A key ingredient of professionalism

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Following are some of the comments offered by Glenn Sapir, as part of at three-person panel that presented a session on professionalism at the 2011 OWAA Conference.
In researching the word “professionalism,” I haven’t bothered to read a Merriam Webster. In regard to this topic, I’d pay more attention to what a Merriam’s gobbler would have to say. Talking turkey boils down to basic communication, and in my opinion, professionalism boils down to basics as well. Professionalism is born out of codes of common courtesy and conduct and requires considerate communication among all parties involved. Your professional standards are a reflection of whom you are, how you treat others and how you approach a task — any task. Professionalism, in my opinion, has less to do with how well you write or edit as it does with the demeanor with which you fulfill your assignment and your responsibilities. And if you do your job conscientiously, in a timely manner, thoroughly and as well as you can, you have reached a high level of professionalism.
I would like to emphasize one aspect of professionalism, and in my opinion, it is a reflection of someone’s codes of courtesy and conduct and their manner and manners of communicating.
That aspect comes under the heading of a single word — acknowledgement — and lack of acknowledgement is a pet peeve of mine.
In this electronic age, acknowledging receipt of a query, a request, an article submission or any other communication is ridiculously simple.
“Attached is my manuscript assigned for the October issue, due on July 28. Thank you for the assignment. If you determine that any aspect of the article needs to be improved, please don’t hesitate to contact me.
“Thank you for this opportunity.
“Robert Writer”
How long will it then take to press “Reply,” and type “Thanks”? Or if you really have time, “Thanks for the submission, a week ahead of deadline. I look forward to reviewing it.”
“Eddie Editor” and press “Send.”
Maybe a younger generation is so used to using electronic communication that it has total faith in its delivery, so that Eddie Editor doesn’t feel he needs to acknowledge. And Robert Writer might believe that if the submission did not go through, he would have gotten an “Undeliverable” message from his email server.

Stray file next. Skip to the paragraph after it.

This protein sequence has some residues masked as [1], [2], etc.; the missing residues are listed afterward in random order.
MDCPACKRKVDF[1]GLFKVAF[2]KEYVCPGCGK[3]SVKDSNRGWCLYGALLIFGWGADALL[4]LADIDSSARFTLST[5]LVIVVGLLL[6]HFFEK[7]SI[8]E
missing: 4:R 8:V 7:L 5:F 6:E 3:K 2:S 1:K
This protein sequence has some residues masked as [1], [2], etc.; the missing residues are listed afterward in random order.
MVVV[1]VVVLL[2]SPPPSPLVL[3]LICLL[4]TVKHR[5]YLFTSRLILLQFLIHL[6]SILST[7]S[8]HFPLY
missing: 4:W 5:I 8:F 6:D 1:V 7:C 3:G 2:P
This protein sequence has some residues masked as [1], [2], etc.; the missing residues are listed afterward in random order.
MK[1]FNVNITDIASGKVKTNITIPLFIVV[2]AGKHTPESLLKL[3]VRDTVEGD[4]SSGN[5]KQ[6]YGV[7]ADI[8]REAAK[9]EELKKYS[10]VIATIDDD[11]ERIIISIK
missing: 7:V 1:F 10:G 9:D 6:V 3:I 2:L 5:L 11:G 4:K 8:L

But that’s not good enough. I want to know that my communication went through, was opened and accepted.
If Eddie Editor reads the manuscript, finds an area of deficiency and sends an email asking for more information in a certain part of the manuscript and that he’d like that revision by Aug. 1, shouldn’t he expect a reply of acknowledgement? Should Eddie Editor be wondering whether Robert Writer got his email? No, a professional will acknowledge receipt of the request and assure the editor he will address the request and that he will get the submission back to him by the deadline.
Without acknowledgement, doubt may needlessly creep into your mind. Lack of acknowledgement can even set the stage for disaster. Acknowledging correspondence is quick, simple, important — and, yes, professional.
In any assignment I send out via email, I outline the assignment, including scope, deadline, word length, et cetera, and ask that the writer acknowledge receipt of my email and confirm his or her interest and availability in fulfilling the terms of the assignment. I don’t leave anything to chance. Each member knows what to expect from the other, and they know that meeting those expectations will bring a satisfactory result.
That, I believe, is an important part of a professional relationship. ♦
—Glenn Sapir is director of editorial services for the National Shooting Sports Foundation. He is also an outdoor columnist for The Journal News. A member since 1975, Sapir is from Putnam Valley, N.Y. Contact him at gsapir@earthlink.net.

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